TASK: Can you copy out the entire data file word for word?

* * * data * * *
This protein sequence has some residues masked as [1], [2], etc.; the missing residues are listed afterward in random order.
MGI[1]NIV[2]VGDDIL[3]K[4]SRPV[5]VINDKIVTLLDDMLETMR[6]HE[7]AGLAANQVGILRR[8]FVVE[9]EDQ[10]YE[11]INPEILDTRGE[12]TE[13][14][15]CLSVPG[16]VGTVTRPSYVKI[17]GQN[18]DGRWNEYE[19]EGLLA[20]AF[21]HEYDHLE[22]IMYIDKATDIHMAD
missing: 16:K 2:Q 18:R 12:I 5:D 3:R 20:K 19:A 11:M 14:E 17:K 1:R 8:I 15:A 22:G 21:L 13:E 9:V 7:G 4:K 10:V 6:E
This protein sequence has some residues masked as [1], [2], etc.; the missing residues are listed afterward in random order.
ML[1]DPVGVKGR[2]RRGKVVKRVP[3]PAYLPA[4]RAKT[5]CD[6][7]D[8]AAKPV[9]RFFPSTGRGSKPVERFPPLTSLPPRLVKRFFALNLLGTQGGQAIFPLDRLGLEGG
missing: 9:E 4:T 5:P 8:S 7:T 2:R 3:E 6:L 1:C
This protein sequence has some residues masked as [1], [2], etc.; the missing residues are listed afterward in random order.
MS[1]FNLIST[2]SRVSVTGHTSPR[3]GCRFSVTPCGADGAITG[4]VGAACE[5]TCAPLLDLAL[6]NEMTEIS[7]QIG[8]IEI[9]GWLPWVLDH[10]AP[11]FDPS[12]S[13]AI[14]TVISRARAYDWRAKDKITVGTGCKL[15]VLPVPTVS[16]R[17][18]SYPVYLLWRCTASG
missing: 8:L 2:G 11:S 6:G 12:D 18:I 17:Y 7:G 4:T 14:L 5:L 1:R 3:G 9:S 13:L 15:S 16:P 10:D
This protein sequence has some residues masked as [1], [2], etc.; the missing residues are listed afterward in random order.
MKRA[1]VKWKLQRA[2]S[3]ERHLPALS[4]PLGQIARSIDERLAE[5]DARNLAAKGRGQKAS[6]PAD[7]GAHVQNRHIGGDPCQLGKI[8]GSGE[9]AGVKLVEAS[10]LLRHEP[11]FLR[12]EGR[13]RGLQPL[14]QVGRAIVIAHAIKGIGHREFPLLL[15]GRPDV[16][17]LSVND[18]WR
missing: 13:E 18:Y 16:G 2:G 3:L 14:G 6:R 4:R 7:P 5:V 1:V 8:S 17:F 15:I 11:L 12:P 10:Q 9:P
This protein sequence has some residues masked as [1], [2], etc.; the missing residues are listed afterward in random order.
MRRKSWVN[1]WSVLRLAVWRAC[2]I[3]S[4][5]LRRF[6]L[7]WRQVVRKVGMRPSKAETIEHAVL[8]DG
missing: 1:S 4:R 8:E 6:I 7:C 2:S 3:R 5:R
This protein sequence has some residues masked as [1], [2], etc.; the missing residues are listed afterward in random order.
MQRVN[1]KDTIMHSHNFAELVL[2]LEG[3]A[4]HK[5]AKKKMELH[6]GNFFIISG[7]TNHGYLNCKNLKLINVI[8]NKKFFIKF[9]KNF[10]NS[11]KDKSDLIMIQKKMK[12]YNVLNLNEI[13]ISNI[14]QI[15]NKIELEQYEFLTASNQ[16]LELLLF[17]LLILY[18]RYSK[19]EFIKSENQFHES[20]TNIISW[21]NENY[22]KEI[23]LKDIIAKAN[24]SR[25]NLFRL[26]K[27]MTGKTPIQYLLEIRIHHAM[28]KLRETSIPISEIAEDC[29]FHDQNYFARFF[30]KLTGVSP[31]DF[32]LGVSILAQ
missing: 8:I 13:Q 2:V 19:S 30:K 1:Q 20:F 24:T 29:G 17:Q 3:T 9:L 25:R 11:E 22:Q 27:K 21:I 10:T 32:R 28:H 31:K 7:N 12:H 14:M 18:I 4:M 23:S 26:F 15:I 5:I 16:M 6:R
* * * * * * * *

This protein sequence has some residues masked as [1], [2], etc.; the missing residues are listed afterward in random order.
MGI[1]NIV[2]VGDDIL[3]K[4]SRPV[5]VINDKIVTLLDDMLETMR[6]HE[7]AGLAANQVGILRR[8]FVVE[9]EDQ[10]YE[11]INPEILDTRGE[12]TE[13][14][15]CLSVPG[16]VGTVTRPSYVKI[17]GQN[18]DGRWNEYE[19]EGLLA[20]AF[21]HEYDHLE[22]IMYIDKATDIHMAD
missing: 16:K 2:Q 18:R 12:I 5:D 3:R 20:K 19:A 11:M 14:E 17:K 1:R 8:I 15:A 22:G 21:L 13:E 9:V 7:G 4:K 10:V 6:E
This protein sequence has some residues masked as [1], [2], etc.; the missing residues are listed afterward in random order.
ML[1]DPVGVKGR[2]RRGKVVKRVP[3]PAYLPA[4]RAKT[5]CD[6][7]D[8]AAKPV[9]RFFPSTGRGSKPVERFPPLTSLPPRLVKRFFALNLLGTQGGQAIFPLDRLGLEGG
missing: 9:E 4:T 5:P 8:S 7:T 2:R 3:E 6:L 1:C
This protein sequence has some residues masked as [1], [2], etc.; the missing residues are listed afterward in random order.
MS[1]FNLIST[2]SRVSVTGHTSPR[3]GCRFSVTPCGADGAITG[4]VGAACE[5]TCAPLLDLAL[6]NEMTEIS[7]QIG[8]IEI[9]GWLPWVLDH[10]AP[11]FDPS[12]S[13]AI[14]TVISRARAYDWRAKDKITVGTGCKL[15]VLPVPTVS[16]R[17][18]SYPVYLLWRCTASG
missing: 8:L 2:G 11:S 6:G 12:D 18:I 17:Y 7:G 4:T 14:L 5:L 1:R 3:G 9:S 13:L 15:S 16:P 10:D
This protein sequence has some residues masked as [1], [2], etc.; the missing residues are listed afterward in random order.
MKRA[1]VKWKLQRA[2]S[3]ERHLPALS[4]PLGQIARSIDERLAE[5]DARNLAAKGRGQKAS[6]PAD[7]GAHVQNRHIGGDPCQLGKI[8]GSGE[9]AGVKLVEAS[10]LLRHEP[11]FLR[12]EGR[13]RGLQPL[14]QVGRAIVIAHAIKGIGHREFPLLL[15]GRPDV[16][17]LSVND[18]WR
missing: 13:E 18:Y 16:G 2:G 3:L 14:G 6:R 4:R 7:P 5:V 1:V 8:S 17:F 15:I 11:L 12:P 10:Q 9:P
This protein sequence has some residues masked as [1], [2], etc.; the missing residues are listed afterward in random order.
MRRKSWVN[1]WSVLRLAVWRAC[2]I[3]S[4][5]LRRF[6]L[7]WRQVVRKVGMRPSKAETIEHAVL[8]DG
missing: 1:S 4:R 8:E 6:I 7:C 2:S 3:R 5:R
This protein sequence has some residues masked as [1], [2], etc.; the missing residues are listed afterward in random order.
MQRVN[1]KDTIMHSHNFAELVL[2]LEG[3]A[4]HK[5]AKKKMELH[6]GNFFIISG[7]TNHGYLNCKNLKLINVI[8]NKKFFIKF[9]KNF[10]NS[11]KDKSDLIMIQKKMK[12]YNVLNLNEI[13]ISNI[14]QI[15]NKIELEQYEFLTASNQ[16]LELLLF[17]LLILY[18]RYSK[19]EFIKSENQFHES[20]TNIISW[21]NENY[22]KEI[23]LKDIIAKAN[24]SR[25]NLFRL[26]K[27]MTGKTPIQYLLEIRIHHAM[28]KLRETSIPISEIAEDC[29]FHDQNYFARFF[30]KLTGVSP[31]DF[32]LGVSILAQ
missing: 8:I 13:Q 2:V 19:S 30:K 1:Q 20:F 24:T 29:G 17:Q 3:T 9:L 25:R 11:E 22:Q 27:K 21:I 10:T 32:R 28:H 31:K 7:N 12:H 14:M 18:I 4:M 23:S 26:F 15:I 5:I 16:M 6:R